My Recipe Box

Oranges in Cardamom Syrup with Honey Whipped Cream


Serves 4-6

  • by from Fine Cooking
    Issue 114

With just five ingredients, this simple dessert comes together in no time.

  • 4 large navel oranges, cut into segments 
  • 1/4 cup granulated sugar 
  • 1/4 tsp. ground cardamom 
  • 1/2 cup heavy cream
  • 2 tsp. honey

Drain the orange segments in a strainer set over a medium bowl. Set the segments and juice aside. 

Put the sugar in a small heavy-duty saucepan over medium heat and cook, stirring often, until melted and light amber in color, 3 to 5 minutes. Take the pan off the heat and whisk in the orange juice. The mixture will bubble and clump; whisk until smooth again. Stir in the cardamom.

Put the orange segments in the juice bowl and add the syrup. Toss well. 

In a large bowl, whisk 1 Tbs. of the cream with the honey until smooth. Add the remaining cream and beat with an electric hand mixer on high speed until soft peaks form, 2 to 3 minutes. 

Divide the oranges and syrup among serving bowls. Top with the whipped cream. 


For a delicious variation, try substituting blood oranges for the navel oranges.

nutrition information (per serving):
Calories (kcal): 150, Fat (kcal): 8, Fat Calories (g): 70, Saturated Fat (g): 4.5, Protein (g): 1, Monounsaturated Fat (g): 2, Carbohydrates (mg): 23, Polyunsaturated Fat (mg): 0, Sodium (g): 10, Cholesterol (g): 25, Fiber (g): 2,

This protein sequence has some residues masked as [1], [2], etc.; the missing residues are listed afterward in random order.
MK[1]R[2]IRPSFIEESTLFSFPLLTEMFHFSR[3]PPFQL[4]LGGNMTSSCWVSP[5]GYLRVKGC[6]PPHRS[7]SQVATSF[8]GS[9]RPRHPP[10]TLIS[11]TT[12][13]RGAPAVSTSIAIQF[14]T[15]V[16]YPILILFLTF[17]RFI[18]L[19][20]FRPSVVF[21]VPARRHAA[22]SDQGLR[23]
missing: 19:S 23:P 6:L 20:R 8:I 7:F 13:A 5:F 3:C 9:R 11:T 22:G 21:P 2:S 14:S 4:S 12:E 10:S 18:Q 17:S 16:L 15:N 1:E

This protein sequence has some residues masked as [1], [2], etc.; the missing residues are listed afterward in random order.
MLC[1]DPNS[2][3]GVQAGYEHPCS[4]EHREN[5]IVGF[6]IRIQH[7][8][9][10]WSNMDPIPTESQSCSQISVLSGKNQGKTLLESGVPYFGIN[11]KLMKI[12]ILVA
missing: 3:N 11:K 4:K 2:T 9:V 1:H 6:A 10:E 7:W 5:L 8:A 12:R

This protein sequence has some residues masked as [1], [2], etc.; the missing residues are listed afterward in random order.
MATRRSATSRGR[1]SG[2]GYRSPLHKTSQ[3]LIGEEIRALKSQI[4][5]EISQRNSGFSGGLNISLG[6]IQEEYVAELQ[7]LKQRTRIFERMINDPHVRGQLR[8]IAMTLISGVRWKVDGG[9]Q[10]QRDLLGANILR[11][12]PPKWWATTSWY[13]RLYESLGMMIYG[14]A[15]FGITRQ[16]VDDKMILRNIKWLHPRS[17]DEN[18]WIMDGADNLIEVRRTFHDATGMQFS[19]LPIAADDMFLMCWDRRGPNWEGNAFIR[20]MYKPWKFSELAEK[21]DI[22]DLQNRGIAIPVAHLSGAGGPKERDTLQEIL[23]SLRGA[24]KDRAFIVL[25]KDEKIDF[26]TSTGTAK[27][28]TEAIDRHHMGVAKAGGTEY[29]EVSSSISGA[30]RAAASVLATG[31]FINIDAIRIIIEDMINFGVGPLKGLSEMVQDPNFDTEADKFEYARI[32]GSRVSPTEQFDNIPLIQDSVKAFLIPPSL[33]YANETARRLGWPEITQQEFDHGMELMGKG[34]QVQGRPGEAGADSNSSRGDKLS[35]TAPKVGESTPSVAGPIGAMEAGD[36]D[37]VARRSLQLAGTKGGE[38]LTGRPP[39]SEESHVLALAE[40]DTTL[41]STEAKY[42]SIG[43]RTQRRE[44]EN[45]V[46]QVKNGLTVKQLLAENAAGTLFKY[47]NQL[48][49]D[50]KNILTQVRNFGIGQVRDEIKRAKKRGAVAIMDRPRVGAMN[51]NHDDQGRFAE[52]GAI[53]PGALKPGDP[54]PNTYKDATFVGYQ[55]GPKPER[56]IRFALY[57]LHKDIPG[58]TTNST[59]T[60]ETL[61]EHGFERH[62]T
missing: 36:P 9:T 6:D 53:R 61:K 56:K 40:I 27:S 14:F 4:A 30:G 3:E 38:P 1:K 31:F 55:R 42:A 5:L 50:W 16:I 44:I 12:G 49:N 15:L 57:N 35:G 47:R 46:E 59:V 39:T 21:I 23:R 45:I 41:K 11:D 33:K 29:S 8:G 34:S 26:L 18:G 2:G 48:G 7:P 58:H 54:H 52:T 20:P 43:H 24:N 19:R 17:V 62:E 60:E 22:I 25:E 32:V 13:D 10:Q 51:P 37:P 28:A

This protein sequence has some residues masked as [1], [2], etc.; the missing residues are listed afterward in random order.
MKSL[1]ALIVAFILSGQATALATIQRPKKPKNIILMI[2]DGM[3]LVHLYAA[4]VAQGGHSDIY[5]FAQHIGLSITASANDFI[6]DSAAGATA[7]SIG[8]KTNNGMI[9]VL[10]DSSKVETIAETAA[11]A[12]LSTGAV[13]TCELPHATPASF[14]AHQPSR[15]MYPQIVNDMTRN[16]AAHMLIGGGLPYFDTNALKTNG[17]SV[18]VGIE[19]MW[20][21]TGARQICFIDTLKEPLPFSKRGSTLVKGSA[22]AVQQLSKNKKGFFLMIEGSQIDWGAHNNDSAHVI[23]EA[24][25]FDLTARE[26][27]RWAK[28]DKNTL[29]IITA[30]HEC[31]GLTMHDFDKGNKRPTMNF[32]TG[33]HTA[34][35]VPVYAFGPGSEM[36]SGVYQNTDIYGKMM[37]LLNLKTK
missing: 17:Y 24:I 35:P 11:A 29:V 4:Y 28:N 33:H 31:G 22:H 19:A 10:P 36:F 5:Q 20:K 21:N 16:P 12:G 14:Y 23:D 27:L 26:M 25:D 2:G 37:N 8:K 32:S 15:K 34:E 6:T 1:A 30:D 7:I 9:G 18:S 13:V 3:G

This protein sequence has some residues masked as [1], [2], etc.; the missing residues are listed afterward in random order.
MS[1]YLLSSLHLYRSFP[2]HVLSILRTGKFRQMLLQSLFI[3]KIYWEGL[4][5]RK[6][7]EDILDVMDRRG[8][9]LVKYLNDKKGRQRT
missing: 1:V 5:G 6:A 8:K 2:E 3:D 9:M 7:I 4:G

Photo: Scott Phillips

it is a very nice and easy preparing dessert. it is suitable for busy moms. thanks for sharing

This recipe is a huge hit with my dinner guests. It is a light and satisfying end to a meal. The whipped cream is essential to the success of the dessert. I squeeze with my hands the parts of the oranges left over after segmenting to get all the juice possible. This step gives a nice amount of liquid and adds a great orange taste to the mixture. The sugar syrup does seize after I add the orange juice. I just keep stirring (and yes, it can get a bit messy when you start stirring after the mixture seizes); most of the seized sugar quickly melts into the juice mixture. If clumps remain, I just let them slowly dissolve while the mixture is cooling.

It sounded so good! Alas, I too had the syrup turn into cardamom candy rather than the syrup it was supposed to be. It could be that I didn't add enough orange juice. The recipe is very vague as to how much to add (i.e., oranges can vary in the amount of juice they leave behind). I also found the cardamom flavor too strong for my liking. Perhaps adding more orange juice would resolve both issues. All in all, it was a little bit of a mess to clean up the hardened sugar, so I'm not likely to try this again until I see another review with a tried and true solution.

this taste good but I have tried several times and can not get syrup right. When I put orange juice in melted sugar it immediately hardens and I cannot get it to combine.

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